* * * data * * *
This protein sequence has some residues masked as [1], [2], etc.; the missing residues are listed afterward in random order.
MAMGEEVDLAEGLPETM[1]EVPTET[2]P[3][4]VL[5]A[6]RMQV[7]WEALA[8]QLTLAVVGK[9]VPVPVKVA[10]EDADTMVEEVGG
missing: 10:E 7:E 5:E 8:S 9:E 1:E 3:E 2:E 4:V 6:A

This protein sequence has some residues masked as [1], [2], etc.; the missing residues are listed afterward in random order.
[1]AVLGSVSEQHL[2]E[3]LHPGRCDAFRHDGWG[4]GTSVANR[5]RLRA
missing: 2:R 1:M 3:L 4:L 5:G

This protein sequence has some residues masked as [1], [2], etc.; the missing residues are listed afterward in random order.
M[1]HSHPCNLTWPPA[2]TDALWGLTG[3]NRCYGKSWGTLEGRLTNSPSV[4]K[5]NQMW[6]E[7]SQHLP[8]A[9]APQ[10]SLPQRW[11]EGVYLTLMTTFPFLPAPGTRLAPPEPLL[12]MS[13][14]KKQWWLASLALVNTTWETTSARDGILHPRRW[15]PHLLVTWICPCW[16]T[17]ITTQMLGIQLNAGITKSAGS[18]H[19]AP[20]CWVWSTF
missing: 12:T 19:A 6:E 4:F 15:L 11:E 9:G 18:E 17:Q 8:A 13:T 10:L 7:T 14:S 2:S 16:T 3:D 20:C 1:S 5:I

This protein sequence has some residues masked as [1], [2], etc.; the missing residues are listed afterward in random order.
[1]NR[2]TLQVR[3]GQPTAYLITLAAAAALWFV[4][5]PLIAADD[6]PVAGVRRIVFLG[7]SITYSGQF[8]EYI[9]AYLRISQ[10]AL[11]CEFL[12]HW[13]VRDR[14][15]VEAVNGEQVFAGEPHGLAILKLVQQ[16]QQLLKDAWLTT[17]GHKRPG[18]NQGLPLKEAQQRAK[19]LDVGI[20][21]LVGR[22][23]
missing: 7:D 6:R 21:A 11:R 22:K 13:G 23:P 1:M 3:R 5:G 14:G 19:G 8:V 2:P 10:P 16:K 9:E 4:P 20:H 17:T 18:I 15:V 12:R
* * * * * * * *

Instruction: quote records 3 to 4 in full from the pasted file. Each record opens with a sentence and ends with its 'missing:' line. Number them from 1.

This protein sequence has some residues masked as [1], [2], etc.; the missing residues are listed afterward in random order.
M[1]HSHPCNLTWPPA[2]TDALWGLTG[3]NRCYGKSWGTLEGRLTNSPSV[4]K[5]NQMW[6]E[7]SQHLP[8]A[9]APQ[10]SLPQRW[11]EGVYLTLMTTFPFLPAPGTRLAPPEPLL[12]MS[13][14]KKQWWLASLALVNTTWETTSARDGILHPRRW[15]PHLLVTWICPCW[16]T[17]ITTQMLGIQLNAGITKSAGS[18]H[19]AP[20]CWVWSTF
missing: 12:T 19:A 6:E 4:F 15:L 11:E 9:G 18:E 17:Q 8:A 13:T 10:L 7:T 14:S 2:S 16:T 3:D 20:C 1:S 5:I

This protein sequence has some residues masked as [1], [2], etc.; the missing residues are listed afterward in random order.
[1]NR[2]TLQVR[3]GQPTAYLITLAAAAALWFV[4][5]PLIAADD[6]PVAGVRRIVFLG[7]SITYSGQF[8]EYI[9]AYLRISQ[10]AL[11]CEFL[12]HW[13]VRDR[14][15]VEAVNGEQVFAGEPHGLAILKLVQQ[16]QQLLKDAWLTT[17]GHKRPG[18]NQGLPLKEAQQRAK[19]LDVGI[20][21]LVGR[22][23]
missing: 7:D 6:R 21:A 11:R 22:K 13:G 23:P 1:M 3:R 5:G 14:G 19:G 8:V 2:P 10:P 16:K 9:E 4:P 20:H 17:T 18:I 15:V 12:R